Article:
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What Helps Me Process My Trauma

I am a school shooting survivor, and for a long time I found it incredibly difficult to describe what it was like to experience trauma. That is, until one day it hit me. Trauma is like a hole in a wall. Please, let me explain.

You are in your home, your fortress, your safe space. Somebody enters your home, maybe it’s a total stranger, or somebody that you know and trust. That person then punches a hole in your wall. You are upset and angry at first. Then it hits you how bad the hole looks. You have to cover it up. You have to fix it. You find a beautiful picture. You strategically place it over the hole to cover it up. You think it looks great, but people start to ask questions about why there is a picture hanging there because it’s just a weird place to hang a picture. It looks out of place. You tried to cover up the hole, the trauma, but people begin to see through it. They begin to see the pain. You tried your best to deal with it on your own, but you decide it’s time for help. You call the best carpenters and painters. They fix the hole. It took some time, like, a long time. But, the hole is gone. It looks great to everybody else. Nobody can even tell there was a hole in the wall, but you will always know there was hole in that wall. The trauma will always be there.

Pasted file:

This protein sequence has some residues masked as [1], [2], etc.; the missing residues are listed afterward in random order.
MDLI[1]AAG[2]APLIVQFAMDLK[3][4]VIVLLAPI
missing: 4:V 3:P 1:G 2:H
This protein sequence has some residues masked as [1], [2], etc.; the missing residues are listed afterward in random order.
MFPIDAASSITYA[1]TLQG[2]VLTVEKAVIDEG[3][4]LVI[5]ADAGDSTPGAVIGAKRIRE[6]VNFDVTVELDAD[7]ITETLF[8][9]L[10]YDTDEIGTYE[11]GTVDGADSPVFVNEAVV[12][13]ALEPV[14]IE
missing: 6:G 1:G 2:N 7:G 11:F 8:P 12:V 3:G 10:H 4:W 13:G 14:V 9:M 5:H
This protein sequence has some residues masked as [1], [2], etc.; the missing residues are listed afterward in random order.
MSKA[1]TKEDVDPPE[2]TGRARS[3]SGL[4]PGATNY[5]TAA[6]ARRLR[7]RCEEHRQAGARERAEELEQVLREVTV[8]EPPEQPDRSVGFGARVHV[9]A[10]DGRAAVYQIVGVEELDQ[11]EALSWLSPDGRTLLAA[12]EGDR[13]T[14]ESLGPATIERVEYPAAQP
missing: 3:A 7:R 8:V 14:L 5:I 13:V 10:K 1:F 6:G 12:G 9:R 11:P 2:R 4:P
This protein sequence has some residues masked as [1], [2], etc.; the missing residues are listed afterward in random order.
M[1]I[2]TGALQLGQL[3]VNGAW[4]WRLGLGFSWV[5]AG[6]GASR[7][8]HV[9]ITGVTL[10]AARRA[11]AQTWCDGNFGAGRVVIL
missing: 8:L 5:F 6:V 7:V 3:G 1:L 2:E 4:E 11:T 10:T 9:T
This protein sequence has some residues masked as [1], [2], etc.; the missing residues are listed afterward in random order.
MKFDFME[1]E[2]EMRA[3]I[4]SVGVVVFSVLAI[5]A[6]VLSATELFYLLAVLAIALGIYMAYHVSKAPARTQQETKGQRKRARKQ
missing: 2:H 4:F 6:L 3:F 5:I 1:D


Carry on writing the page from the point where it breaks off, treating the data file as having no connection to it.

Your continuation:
The person or thing that caused your trauma took away your sense of safety. It hurt you. It made you feel all kinds of feelings that you didn’t want to feel. I have found with trauma you will often go through at least four of the five stages of grief. The first four stages are denial, anger, bargaining, and depression. The final stage is acceptance. You may never accept the trauma. And that’s OK. I often find myself cycling between the first four.


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